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13 posts tagged with woodyguthrie.
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Woody Guthrie on film

Here are three short clips of Woody Guthrie singing. There are not many extant:
Woody from 1945, singing Ranger's Command.
Woody, Brownie McGee, & Sonny Terry singing John Henry.
Woody singing Greenback Dollar in a 1947 film from Pete Seeger. (The John Henry clip repeats here.)
Pete Seeger talking about Woody Guthrie.
posted by OmieWise on Sep 2, 2014 - 5 comments

The legacy of the '48 plane crash in Los Gatos and the Bracero deportees

In 1942, the US and Mexican governments created the Bracero Agreement, allowing Mexican agricultural workers to come into the United States for a limited time, to provide farm workers while the US was involved in World War II. The program was extended as a series of a series of laws and diplomatic agreements that finally ended in 1964. Probably the most famous popular memorial to the broad program was a poem by Woodie Guthrie, "the last great song he would write," after hearing about a plane crash in Los Gatos, which was reported as a flight full of nameless "deportees." A decade later, a young school teacher/folk singer named Martin (or Marty) Hoffman put the words to music, and Pete Seeger made the song popular, with numerous covers performed and recorded since. 65 years after the crash, those "deportees" were finally named, and that tombstone for "28 Mexican citizens" replaced with the names of those who died. [more inside]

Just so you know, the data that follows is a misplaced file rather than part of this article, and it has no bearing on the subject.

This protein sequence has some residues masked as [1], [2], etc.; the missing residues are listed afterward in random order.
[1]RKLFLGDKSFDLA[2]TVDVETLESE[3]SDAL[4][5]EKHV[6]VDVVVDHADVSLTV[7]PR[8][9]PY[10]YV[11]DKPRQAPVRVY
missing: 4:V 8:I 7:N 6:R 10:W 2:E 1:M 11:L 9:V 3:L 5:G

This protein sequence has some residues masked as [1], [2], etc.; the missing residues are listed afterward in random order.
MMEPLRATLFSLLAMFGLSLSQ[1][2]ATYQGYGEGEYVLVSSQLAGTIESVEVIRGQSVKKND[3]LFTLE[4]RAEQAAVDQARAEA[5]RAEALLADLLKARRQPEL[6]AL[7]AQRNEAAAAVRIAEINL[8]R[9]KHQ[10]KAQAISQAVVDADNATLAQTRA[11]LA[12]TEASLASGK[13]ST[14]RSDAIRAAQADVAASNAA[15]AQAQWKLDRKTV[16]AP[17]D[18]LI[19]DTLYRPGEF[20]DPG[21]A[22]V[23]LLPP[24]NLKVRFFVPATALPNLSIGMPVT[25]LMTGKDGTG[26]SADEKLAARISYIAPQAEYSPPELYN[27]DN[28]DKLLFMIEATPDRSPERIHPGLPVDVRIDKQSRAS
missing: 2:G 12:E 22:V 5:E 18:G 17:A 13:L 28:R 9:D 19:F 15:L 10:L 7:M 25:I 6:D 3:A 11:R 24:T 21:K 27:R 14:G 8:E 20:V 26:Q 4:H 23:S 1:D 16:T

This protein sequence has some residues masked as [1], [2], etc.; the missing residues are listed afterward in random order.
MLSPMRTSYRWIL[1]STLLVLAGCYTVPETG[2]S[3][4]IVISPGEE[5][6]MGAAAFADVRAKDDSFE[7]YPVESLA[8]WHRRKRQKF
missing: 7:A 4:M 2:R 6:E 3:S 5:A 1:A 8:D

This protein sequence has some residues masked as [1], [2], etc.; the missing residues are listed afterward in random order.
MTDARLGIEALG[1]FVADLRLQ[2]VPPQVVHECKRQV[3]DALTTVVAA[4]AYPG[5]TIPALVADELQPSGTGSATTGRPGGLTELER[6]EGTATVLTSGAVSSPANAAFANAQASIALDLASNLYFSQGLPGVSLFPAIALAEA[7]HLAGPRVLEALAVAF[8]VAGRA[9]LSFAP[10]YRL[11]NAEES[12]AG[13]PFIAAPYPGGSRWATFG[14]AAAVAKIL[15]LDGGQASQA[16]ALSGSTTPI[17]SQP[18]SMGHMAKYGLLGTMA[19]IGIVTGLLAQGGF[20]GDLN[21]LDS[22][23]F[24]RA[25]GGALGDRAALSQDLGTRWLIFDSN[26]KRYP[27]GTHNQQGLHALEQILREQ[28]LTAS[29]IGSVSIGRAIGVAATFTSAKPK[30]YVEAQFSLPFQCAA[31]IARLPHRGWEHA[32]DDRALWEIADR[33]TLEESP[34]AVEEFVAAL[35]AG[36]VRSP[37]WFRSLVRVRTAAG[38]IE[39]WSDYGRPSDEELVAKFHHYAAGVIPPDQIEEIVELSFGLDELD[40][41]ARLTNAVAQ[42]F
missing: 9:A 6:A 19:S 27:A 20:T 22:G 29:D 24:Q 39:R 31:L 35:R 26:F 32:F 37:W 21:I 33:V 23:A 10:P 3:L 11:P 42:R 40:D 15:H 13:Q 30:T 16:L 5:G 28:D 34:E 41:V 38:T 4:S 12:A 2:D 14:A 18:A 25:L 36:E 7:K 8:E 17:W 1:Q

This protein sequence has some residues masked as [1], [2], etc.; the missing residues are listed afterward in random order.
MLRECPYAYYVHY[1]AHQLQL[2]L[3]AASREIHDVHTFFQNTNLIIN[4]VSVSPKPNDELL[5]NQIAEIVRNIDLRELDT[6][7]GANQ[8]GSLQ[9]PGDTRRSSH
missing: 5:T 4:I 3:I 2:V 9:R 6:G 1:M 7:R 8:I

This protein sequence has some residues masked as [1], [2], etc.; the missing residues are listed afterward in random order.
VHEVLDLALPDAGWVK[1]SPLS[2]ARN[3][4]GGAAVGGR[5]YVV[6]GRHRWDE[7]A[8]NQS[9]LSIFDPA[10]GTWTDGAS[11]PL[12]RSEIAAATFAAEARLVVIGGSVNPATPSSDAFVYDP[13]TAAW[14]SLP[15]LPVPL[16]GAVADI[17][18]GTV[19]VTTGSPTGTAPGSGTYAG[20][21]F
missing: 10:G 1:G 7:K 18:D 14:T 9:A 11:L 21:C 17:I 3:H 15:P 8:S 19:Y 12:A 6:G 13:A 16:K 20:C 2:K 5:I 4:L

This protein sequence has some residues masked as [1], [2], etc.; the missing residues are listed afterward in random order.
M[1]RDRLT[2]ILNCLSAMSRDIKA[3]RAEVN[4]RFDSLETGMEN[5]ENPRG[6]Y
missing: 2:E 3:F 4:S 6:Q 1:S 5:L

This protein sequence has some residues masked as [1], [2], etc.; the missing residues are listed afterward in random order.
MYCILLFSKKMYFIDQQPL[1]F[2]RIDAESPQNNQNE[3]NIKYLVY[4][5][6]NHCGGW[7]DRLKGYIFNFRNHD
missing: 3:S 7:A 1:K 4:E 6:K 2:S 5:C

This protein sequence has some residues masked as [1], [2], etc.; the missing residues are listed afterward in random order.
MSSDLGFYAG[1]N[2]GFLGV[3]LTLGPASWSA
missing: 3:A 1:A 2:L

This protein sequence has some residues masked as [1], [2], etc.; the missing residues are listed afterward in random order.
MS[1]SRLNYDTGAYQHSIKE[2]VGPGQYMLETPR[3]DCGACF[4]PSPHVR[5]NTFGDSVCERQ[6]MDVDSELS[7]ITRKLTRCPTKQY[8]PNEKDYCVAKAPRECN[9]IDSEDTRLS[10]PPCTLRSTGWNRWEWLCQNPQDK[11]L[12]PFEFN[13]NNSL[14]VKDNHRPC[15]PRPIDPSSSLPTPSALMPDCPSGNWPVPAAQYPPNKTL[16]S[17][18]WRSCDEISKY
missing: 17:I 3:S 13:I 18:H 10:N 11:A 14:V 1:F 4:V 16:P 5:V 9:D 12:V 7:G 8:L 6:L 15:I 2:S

posted by filthy light thief on Aug 24, 2014 - 7 comments

"Felled by your gun, felled by your gun ...."

Eleanor Roosevelt and the Soviet Sniper
"Lyudmila Pavlichenko was a Soviet sniper credited with 309 kills—and an advocate for women's rights. On a U.S. tour in 1942, she found a friend in the first lady." [more inside]
posted by the man of twists and turns on Jan 12, 2014 - 31 comments

"The People's Song Book": Union in Song

"The People's Song Book," published in 1948, was intended to be "a folio of freedom folklore, a weapon against war and reaction, and a singing testament to the future," according to its foreword, which was written by Alan Lomax. "[T]hese songs have been tested in the fire of the people's struggle all around the world. They emerged quietly and anonymously in the vanguard of apparently lost causes, where men of good will have fought to keep this a decent world to live in. ... These folk, heritors of the democratic tradition of folklore, were creating for themselves a folk-culture of high moral and political content." [more inside]
posted by MonkeyToes on Mar 4, 2012 - 25 comments

You shall Hear things, Wonderful to tell